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Dr Yin’s Top 10 Dog Training Tips

3 | Posted 9/2/11

Dr Yin’s Top 10 Dog Training Tips

By Dr Sophia Yin

Have you ever gone to a dog training class or taken a private lesson and left with your head swimming?  With so much information, the main messages can sometimes get lost among the more intricate details.  Here are some take-home messages that I use to guide my every-day interaction with my patients as well as my own pets.

1. Every interaction you have with the animal is a training session. So it’s important to be aware of what you may be doing to reward inappropriate behaviors throughout the day especially when you are not having planned training sessions.

2. Animals care about your body language and actions more than your words. Consequently, you should focus on the messages your body is giving, pay attention to your pet’s response, and cut down on the words you use.

3. Animals perform behaviors that have been reinforced. In order to change behavior it’s important to reinforce desired behaviors, but we also have to remove reinforcers or motivators for unwanted behaviors.

4. Training is a skill like playing tennis, dancing or playing the piano. Little variations in how you move and on the timing of the movements and rewards make a big difference in whether you can communicate your intentions to your pet. If you’re not getting good results, find someone who can better instruct you on the intricacies of making the change.

5. Positive reinforcement is not just about giving treats for good behavior, it’s about moving and performing the exercises in a manner and speed that make it fun. It’s also about using everything your pet likes or wants, to your advantage—toys, petting, attention, access to go outside or come in, fetch..... and more.

6. The goal of training is to make behaving well fun for the pet. Dogs are more likely to behave well when good behavior is fun.

7. The walk is not a time for your dog to blow you off and do his own thing, rather it’s a time for you to bond with your dog and have fun. Practice exercises during your walk where your dog focuses on you as if you’re playing games. The goal is that the walk becomes like an enjoyable conversation.

8. Dogs, cats, horses and other pets need exercise every day. For dogs, walks provide not only exercise but they are crucial for continued socialization to people, new environments, and other pets.

9. Throw your dog’s food bowl away. Animals in the wild spend hours searching for food. They are hardwired to enjoy this behavior and studies show that given a choice, all species studied prefer to work for their food once they know how to rather than getting it for free. The best way to use food as entertainment and enrichment for the pet is to use it in training and games when you’re home as this provides both food and structured interactions with you. You can also place food in toys and puzzles made specifically for such purposes of entertaining your pet.

10. Make sure your pet is healthy and on a balanced diet. Dogs should have annual veterinary check-ups. For information on balanced diets, visit the American Society of Veterinary Nutritionists at http://www.acvn.org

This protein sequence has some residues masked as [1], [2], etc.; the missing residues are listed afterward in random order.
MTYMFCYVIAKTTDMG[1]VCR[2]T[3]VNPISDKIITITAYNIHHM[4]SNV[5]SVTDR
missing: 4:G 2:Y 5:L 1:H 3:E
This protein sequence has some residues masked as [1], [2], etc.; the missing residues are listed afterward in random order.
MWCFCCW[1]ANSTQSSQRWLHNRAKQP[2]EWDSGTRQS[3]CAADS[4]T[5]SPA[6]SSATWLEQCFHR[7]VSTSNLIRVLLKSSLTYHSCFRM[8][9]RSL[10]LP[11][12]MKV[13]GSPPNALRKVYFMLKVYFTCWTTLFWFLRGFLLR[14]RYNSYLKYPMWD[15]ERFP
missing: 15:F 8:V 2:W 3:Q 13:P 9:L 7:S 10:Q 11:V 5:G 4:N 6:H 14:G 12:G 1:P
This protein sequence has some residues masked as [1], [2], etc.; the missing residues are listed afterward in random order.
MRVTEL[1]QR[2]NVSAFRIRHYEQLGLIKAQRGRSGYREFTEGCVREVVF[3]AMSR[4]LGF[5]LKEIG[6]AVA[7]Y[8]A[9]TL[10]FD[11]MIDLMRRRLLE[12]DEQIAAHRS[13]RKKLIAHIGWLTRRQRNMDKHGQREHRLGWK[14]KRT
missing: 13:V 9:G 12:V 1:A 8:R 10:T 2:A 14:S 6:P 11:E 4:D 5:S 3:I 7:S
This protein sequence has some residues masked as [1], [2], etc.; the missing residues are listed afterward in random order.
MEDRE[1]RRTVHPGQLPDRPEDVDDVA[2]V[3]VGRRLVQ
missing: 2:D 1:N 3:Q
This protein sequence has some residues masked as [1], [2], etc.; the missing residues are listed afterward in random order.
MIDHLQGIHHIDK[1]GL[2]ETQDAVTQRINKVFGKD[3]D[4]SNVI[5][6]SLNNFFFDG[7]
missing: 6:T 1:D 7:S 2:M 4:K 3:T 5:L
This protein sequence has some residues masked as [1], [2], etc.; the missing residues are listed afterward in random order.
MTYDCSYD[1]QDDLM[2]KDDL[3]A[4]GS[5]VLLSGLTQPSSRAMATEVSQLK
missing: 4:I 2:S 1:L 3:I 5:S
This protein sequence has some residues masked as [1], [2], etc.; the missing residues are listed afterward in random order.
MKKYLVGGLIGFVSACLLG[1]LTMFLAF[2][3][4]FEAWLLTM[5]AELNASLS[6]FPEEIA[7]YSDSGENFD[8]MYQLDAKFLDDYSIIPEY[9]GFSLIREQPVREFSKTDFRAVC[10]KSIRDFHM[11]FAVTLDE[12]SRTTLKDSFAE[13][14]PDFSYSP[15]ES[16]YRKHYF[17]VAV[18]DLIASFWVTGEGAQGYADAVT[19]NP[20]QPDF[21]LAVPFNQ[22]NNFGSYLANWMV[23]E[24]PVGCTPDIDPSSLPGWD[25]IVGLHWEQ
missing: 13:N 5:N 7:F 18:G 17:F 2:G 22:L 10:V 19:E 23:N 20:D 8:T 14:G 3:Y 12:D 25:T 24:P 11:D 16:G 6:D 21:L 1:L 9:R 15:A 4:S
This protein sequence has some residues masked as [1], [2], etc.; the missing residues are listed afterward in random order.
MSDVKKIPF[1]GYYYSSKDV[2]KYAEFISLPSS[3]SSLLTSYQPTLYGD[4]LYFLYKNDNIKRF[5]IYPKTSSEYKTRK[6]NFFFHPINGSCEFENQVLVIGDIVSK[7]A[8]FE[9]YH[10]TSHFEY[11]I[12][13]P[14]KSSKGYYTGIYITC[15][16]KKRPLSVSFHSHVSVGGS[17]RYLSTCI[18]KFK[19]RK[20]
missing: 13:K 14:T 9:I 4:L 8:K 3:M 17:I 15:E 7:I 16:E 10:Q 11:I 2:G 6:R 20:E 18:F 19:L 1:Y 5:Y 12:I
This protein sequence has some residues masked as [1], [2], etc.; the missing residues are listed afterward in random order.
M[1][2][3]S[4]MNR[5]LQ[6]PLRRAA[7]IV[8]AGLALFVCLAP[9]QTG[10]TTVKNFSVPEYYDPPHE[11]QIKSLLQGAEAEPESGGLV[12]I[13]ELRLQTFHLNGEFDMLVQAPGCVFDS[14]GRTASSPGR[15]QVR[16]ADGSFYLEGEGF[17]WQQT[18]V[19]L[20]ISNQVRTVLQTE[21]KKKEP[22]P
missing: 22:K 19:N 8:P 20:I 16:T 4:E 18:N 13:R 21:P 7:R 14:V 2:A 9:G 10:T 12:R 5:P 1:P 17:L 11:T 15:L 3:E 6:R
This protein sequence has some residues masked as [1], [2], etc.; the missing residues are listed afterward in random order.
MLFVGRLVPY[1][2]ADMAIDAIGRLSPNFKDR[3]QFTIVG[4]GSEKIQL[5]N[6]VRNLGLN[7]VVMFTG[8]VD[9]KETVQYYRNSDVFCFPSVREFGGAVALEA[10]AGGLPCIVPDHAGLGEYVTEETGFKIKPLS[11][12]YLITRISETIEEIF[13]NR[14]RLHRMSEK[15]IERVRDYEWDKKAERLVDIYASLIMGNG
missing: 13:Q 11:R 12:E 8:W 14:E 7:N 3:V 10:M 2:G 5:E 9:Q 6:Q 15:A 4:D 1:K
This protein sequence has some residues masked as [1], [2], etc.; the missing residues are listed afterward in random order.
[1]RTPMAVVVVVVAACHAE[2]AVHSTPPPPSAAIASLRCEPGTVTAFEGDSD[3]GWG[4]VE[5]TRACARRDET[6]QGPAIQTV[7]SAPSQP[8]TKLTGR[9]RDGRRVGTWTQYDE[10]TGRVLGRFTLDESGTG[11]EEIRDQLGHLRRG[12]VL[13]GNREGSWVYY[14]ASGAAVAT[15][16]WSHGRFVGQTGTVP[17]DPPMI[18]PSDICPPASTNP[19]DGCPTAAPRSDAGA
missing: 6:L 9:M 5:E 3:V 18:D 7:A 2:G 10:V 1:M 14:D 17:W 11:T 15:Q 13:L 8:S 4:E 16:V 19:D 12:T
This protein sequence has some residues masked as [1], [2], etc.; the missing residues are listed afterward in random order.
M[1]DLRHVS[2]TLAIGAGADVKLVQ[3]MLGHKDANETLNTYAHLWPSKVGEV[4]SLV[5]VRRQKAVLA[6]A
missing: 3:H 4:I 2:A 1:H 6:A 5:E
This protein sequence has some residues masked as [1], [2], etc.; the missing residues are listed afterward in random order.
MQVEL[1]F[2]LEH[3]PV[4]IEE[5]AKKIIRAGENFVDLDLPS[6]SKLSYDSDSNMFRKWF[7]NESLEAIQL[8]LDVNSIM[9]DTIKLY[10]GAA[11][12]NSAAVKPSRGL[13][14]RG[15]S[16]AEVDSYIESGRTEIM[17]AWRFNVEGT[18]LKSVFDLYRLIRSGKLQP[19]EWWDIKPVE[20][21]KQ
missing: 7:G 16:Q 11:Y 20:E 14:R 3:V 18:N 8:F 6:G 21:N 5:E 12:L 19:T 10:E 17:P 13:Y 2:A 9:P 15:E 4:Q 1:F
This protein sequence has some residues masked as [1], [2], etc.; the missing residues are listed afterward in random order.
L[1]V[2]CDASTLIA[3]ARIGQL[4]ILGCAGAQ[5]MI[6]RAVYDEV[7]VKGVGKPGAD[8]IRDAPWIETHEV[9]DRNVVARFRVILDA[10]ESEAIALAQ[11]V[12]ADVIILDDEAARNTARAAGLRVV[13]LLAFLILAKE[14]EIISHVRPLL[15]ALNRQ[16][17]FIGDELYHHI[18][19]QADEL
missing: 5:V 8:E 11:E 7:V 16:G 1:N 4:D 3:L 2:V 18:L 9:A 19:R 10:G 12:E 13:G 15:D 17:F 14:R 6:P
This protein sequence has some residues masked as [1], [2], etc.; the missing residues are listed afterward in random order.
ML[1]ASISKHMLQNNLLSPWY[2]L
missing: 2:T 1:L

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Download Dr Yin's Top 10 Dog Training Tips as a handout to give to clients and friends.

What important training tips do you give to clients?  Share them here!

Find out how to implement these tips into your training with this book!

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Comments Leave a Comment

Posted by .(JavaScript must be enabled to view this email address) on 09/05 at 07:48 AM

Love your tip, "Throw away your pet's food bowl." We hide our dog Sydney's food after making him "Wait." When we say, "Find it" he has a treasure hunt of bite-sized pieces to hunt, up and downstairs. He loves this game. We also add other training fun to his meals.

Posted by .(JavaScript must be enabled to view this email address) on 09/10 at 06:39 PM

When I was still teaching obedience classes, many clients would come up to me before class and say, "we just didn't have time to practice this week." I began teaching "Kitchen Training." Basically, the concept that every action and interaction is a piece of the practice/training. So, you go to the kitchen and Rover follows you. You say, "Rover, Sit!" Rover does and you click and treat, use a cue such as "Yes!" and treat. The idea being you let Rover know that you're happy with what he's done. Do it 5 times and you have about 5 min. of your training time done for the day. Next session could be in a few minutes or a few hours. "Catch" Rover lying quietly on his bed? Good bed, Rover! or Good down, etc. Click and treat that behavior a few times and there's another 3-5 minutes.

Clients were usually much more likely to practice during the week when they knew rewarding wanted behavior could occur wherever they were, instead of thinking they had to come home from work and put in a straight 30 min. training their dog grin

Posted by .(JavaScript must be enabled to view this email address) on 10/10 at 12:39 PM

This article really reinforced this concept for me because, my little dog eats breakfast every morning with me . She absolutely loves chasing and hunting for her breakfast. I throw it and she chases and finds it. This may sound silly to some,yet she loves it .

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